That single attachment point for the outer end of the aka is probably no less intrinsically safe than the single 3/4" diameter pivot bolt used on Dragonfly's system, although admittedly the Dragonfly does have a water-stay attachment to carry much of the load.

And Farrier's folding system itself forms the water-stay, so if anyone were to point a finger, then lack of a visible waterstay is probably the 'engineering issue' referred to.

So in this case, maybe 'less than adequately engineered' is not an unreasonable criticism.

But who knows what misadventure befell the vessel. Without knowing whether the aka attachment point failed - so causing the boat to flip - or if the aka became detached during a broach and roll..??

We'll never know. But not having a secured and registered EPIRB, in this day and age, is certainly unwise at the least.

I certainly wouldn't set off to cross an ocean without one...just in case....
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Old 16-07-2015, 20:07   #1463
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Re: Cheap Multis and Projects

Farrier will be the first to tell you his folding designs are not intended for bluewater sailing. Many have, but not designed to.
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Old 16-07-2015, 20:39   #1464
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Re: Cheap Multis and Projects

True, but how much of that is just 'covering his arse'.

There are plenty of smaller craft, like the 24-ft mono that recently sailed right round the American continent, that probably would not be 'recommended' for offshore work, never mind rounding the Horn.

Equally there are numerous designs of all shapes and sizes - designed specifically for 'offshore' sailing - that 'failed to return' due to misadventure.

And let's not mention Webb Chiles or Frank Dye.....or William Bligh.....or Matthew Flinders....or Ernest Shackleton.... all of whom set off to cross oceans and dangerous seas in boats clearly not 'designed' to do so, and lived to tell the tale.

Simply stating that a boat is 'not designed' *specifically* for a selected purpose does not necessarily make it, ipso facto, *un*-suitable.

Not perfect, not ideal, not designed, but not necessarily unsuitable.

There were a number of smaller Farrier boats that circumnavigated back in the day, when they were still being home-built from plywood with nothing more than an epoxy coating to waterproof them.

And it is testament to the initial *over*-engineering of Ian's folder design that he has since then altered it a few times so that the system relies entirely on the pivot bolts to carry the loads, without the additional inboard 'beam structures' that were in the initial design of the aka.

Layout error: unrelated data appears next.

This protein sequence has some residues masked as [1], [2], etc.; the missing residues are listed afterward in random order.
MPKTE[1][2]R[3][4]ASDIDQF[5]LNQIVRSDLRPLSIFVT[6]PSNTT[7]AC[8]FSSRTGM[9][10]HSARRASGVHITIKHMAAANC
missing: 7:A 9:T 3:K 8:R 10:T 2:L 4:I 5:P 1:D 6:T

Considering Ian does design his boats for racing, and racing hard, which as we know can involve massive shock loads and heavy strains when sailing at 9/10ths or more, the inherent 'fat' built into the design loads ought to be more than enough to cope with loads placed on the components when sailed offshore by a prudent sailor.

I certainly wouldn't take a Farrier into the Southern Ocean under race conditions, although given the coverage and SAR focus duing such ocean races, it's probably safer to do so than for a relative novice cruiser such as Cull setting off unaccompanied into the Tasman Sea.

Unless sailors are regularly communicating via satellite or radio their position and intentions, too often I think in such cases it is way too late before the authorities even start looking for 'lost' sailors.

For example, Cull and Vernon could have been overturned two days out of Wellington, but not reported missing for up to a week or even two weeks later, as it would depend on what allowance they'd offered as a 'window' for arriving in Tonga and returning to contact with the world.

Not knowing where the boat went over, it makes it hard for SAR to calculate drift and likely location for the upturned craft, or a dinghy or life raft. It's akin to the search for the Malaysian aircraft in the Indian Ocean. Needle in the proverbial damp haystack.

Personally, I think multis should be required to be capable of self-recovery, but with all the comms aids these days we've become complacent and simply expect 'the authorities' to come to our aid regardless.

How many times do we read of mono (and multi) sailors being winched from otherwise floating and functioning craft, said craft later washing ashore relatively intact, often thousands of miles away?

Without radio, they'd have had to stick it out and figure out how to survive and then how to navigate to safety, or at least, to stay afloat and survive long enough to be spotted by another vessel.